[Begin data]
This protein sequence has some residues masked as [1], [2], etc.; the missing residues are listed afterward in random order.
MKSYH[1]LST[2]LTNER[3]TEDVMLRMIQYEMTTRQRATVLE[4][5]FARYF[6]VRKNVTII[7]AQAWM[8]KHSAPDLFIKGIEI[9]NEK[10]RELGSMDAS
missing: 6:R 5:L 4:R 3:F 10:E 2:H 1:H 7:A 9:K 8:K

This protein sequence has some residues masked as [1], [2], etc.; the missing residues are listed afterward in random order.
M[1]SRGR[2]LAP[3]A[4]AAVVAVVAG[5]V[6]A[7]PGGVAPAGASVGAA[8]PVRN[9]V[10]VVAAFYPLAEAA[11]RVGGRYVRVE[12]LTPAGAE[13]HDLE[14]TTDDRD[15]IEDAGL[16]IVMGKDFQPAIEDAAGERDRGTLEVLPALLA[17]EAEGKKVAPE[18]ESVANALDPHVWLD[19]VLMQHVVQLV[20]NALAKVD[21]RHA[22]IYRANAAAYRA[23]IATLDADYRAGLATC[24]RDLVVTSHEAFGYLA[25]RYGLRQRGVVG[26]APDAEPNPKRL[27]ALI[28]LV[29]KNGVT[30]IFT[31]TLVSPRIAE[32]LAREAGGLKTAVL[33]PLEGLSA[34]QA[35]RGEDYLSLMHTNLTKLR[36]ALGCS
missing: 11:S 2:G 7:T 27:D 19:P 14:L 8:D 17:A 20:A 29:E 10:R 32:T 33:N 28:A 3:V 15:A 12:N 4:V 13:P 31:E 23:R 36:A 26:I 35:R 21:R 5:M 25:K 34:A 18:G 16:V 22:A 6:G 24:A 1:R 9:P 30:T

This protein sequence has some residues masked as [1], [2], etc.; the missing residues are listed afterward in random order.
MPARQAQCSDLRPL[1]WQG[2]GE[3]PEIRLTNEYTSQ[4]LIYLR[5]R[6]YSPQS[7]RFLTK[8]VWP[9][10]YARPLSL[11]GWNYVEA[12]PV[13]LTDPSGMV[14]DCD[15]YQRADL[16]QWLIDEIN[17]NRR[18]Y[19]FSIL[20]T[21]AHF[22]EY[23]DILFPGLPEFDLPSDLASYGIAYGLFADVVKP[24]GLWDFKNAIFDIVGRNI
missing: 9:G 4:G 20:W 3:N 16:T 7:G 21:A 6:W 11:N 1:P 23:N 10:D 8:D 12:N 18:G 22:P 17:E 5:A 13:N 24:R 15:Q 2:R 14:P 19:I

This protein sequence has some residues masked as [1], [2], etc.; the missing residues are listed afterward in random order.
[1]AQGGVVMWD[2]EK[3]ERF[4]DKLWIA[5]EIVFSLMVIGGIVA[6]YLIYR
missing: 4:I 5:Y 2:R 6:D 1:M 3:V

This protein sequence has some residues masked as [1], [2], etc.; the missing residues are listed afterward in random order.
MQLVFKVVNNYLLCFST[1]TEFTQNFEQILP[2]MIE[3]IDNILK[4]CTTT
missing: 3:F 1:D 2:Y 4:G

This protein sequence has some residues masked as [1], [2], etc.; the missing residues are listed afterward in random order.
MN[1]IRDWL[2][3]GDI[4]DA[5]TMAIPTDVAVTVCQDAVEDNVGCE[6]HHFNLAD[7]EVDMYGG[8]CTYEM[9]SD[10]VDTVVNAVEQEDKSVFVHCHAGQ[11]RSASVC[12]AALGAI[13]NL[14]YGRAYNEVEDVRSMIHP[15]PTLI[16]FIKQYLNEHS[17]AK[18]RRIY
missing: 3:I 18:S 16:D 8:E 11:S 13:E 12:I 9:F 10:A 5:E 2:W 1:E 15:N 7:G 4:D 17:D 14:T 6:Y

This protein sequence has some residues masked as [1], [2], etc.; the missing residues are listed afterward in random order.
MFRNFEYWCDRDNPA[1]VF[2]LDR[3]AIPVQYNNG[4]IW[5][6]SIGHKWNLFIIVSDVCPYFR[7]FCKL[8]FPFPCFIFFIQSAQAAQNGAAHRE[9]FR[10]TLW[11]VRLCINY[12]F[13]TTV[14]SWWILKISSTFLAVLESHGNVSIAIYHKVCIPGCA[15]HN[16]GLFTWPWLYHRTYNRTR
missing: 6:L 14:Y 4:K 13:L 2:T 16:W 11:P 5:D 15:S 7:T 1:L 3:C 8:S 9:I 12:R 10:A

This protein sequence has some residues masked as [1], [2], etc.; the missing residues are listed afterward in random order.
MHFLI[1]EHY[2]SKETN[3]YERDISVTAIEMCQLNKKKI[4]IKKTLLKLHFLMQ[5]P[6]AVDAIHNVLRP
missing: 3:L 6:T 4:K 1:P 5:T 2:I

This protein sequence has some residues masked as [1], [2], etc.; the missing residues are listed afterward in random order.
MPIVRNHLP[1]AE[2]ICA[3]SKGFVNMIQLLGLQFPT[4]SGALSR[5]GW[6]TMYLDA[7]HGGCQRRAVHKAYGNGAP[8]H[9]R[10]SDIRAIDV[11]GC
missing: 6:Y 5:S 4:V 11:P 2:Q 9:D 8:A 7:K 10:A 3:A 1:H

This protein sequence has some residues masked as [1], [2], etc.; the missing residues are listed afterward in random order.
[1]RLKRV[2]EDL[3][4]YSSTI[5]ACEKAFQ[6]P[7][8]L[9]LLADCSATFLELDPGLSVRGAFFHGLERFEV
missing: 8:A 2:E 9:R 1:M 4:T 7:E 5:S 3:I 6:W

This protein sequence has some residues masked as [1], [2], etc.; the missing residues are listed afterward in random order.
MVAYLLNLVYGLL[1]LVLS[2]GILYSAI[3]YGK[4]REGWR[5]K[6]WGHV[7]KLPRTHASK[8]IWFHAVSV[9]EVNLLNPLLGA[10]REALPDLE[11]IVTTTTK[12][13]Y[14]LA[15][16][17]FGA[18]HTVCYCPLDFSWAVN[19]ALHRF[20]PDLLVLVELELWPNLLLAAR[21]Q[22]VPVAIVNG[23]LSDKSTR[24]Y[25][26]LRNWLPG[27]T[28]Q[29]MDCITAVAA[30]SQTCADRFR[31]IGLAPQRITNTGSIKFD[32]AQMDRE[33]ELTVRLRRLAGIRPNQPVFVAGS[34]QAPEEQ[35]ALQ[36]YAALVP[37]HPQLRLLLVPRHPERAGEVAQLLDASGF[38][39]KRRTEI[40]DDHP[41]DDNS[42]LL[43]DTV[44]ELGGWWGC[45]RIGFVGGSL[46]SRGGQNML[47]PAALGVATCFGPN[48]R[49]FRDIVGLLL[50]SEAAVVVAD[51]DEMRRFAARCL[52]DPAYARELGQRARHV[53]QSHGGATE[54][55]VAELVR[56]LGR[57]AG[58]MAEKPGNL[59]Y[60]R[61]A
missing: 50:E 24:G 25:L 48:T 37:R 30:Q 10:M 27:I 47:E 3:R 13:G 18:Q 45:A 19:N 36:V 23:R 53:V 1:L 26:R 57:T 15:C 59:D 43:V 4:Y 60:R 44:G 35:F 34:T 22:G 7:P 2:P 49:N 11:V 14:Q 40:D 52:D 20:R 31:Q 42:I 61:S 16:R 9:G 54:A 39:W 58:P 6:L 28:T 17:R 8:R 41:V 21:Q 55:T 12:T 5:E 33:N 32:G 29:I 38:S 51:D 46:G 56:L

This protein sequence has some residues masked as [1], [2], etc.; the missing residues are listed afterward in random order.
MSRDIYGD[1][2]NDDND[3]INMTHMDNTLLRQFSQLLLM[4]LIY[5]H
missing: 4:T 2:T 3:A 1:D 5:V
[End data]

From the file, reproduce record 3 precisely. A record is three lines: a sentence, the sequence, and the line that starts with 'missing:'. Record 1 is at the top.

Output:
This protein sequence has some residues masked as [1], [2], etc.; the missing residues are listed afterward in random order.
MPARQAQCSDLRPL[1]WQG[2]GE[3]PEIRLTNEYTSQ[4]LIYLR[5]R[6]YSPQS[7]RFLTK[8]VWP[9][10]YARPLSL[11]GWNYVEA[12]PV[13]LTDPSGMV[14]DCD[15]YQRADL[16]QWLIDEIN[17]NRR[18]Y[19]FSIL[20]T[21]AHF[22]EY[23]DILFPGLPEFDLPSDLASYGIAYGLFADVVKP[24]GLWDFKNAIFDIVGRNI
missing: 9:G 4:G 20:W 3:N 16:T 7:G 21:A 6:W 11:N 1:P 23:N 10:D 8:D 12:N 18:G 22:P 17:E 5:A 13:N 24:R 15:Q 2:R 14:P 19:I